Mercury Rising 鳯女

Politics, life, and other things that matter

Honduras Coup, Act III, Day 3/Update

Posted by Charles II on July 25, 2009

Update: Adrienne Pine reports that the son of anti-coup congressman Rodrigo Trochez was shot twice and is intensive care. The car, in which son Juan and a friend were traveling, was hit 15 times near Toncotin Airport.

On RadioGlobo, interviewer Eduardo [Maldonado] is talking to a general (Romeo Vasquez?), who is BSing too fast to keep up. The interviewer asks if a 24 hour curfew is legal. The general says, gee, look at what happened at the airport when they let people in– a guy got killed! [uhhh… killed by the army]. Why not let the First Lady travel? Well, Zelaya made us responsible for him and his family. And there’s a curfew, no exceptions! Well, actually there are exceptions, General. [One can’t make this stuff up. It’s too strange.] … We have to treat all Hondurans identical. We are soldiers, we respect everyone, we don’t care about socialist, leftist, democratic, they’re all the same. The soldiers are tired, General I listen to my soldiers. They are humble people. If there’s a political accord, do you want to remain boss? ::high speed evasive action:: If Zelaya were here, what would you say? I can’t say anything. I’m a soldier. [In a classic Marshall McLuhan moment, Eduardo puts First Lady Xiomara Castro on the line]. Xiomara asks the General why he sent 300 soldiers to roust them with violence. Article 99 says [don’t use the army for what the police should do]? The General’s voice is reverbing, rising and falling, so that I can’t understand much, but it doesn’t sound like an answer. Xiomara asks repeatedly who gave the arrest order. Article 99 and Article 102. The General says these aren’t issues which are discussed. The reverb is terrible. Extremely high speed BS. Xiomara: Entered the residence at an illegal hour. The order didn’t specify this. Didn’t present the order. Human rights people say that human rights have been violated and there is repression. We want to travel on the roads. What is our condition and our security? We want to meet as a family. My children are weeping after so many days of not seeing dad. [This is an amazing lady.] The General: We don’t control the security situation. The police control that. You can travel by airplane or helicopter. [Xiomara had already rejected this.] Nothing personal you understand. Eduardo: how about a guarantee of free expression for the media? General: There are difficult situations. We will finish the mission. … Eduardo gives them closing statements and gently asks the General about the people who need to eat. The General says something like the soldiers are eating fine. Eduardo says, no no, General. The people who traveled there.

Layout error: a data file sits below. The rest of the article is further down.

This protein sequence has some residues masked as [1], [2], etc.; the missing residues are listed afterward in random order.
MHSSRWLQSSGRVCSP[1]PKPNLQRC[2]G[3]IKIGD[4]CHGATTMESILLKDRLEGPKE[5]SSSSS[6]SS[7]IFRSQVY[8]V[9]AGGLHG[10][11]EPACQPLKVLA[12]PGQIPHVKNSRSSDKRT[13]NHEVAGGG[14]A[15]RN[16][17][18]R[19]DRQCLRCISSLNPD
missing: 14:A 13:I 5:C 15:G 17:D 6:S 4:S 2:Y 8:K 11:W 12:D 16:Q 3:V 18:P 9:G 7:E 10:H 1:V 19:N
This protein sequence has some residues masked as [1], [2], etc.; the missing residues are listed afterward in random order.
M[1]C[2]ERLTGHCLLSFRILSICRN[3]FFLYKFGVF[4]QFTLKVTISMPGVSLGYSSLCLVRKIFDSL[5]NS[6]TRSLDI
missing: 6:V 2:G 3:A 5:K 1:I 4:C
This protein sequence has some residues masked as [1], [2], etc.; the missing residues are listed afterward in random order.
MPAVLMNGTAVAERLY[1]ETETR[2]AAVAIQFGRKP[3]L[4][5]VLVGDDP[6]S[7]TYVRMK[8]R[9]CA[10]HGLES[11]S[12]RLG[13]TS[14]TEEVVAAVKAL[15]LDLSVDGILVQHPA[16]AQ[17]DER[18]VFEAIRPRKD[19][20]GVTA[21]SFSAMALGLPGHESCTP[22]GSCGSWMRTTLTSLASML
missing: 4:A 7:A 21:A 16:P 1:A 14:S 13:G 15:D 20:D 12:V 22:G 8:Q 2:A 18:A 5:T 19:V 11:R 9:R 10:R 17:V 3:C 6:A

The curfew has been extended in Paraiso.

So Radio Globo wants to talk to the head of the police. There’s a discussion with call ins but I’m not clear on who is on. Teacher Karen Palencia says what Vasquez Velasquez said was false. The military is in charge. She has been out on the roads, she’s mad and she says we’re back in Tegucigalpa to rest up and head back to the streets. Lawyer Hernan Silva Baltoran: all nations of the world have condemned the coup. What the general said was mistaken or Machiavellian. We are friends [everyone seems to be the General’s friend. Eduardo also said the General was a friend]. I doubt his sincerity. (he reviews the illegality of the arrest as outlined by Xiomara). The state is spurious. If Zelaya isn’t president now, he can run for president in the next election. [Har!] I think he also suggested that Xiomara could run. Lawyer Tuki Aguilar. Someone tells the story of the man who was murdered. (I am out of energy. End of transmission)
Thanks to Nell, I finally found Adrienne Pine’s blog, Adrienne is an extraordinary person, an anthropologist who has studied and published on Honduran society and therefore understands its fault lines in considerable detail. Today she has the following important articles:
1. A list of the members of the Parliament who did not support the coup.
2. An eyewitness account to events yesterday in Paraiso province. Radio Globo is occupied by anti-coup citizens, and the roadblock 12 kilometers from the Nicaraguan border that was the site of the violence yesterday is under strong citizen pressure.
3. A debunking of eight lies that the coupistas have put out. It clarifies that the poll Zelaya had proposed would have given Congress the option of establishing the referendum, that the power to establish the process for the assembly did not lie in his hands.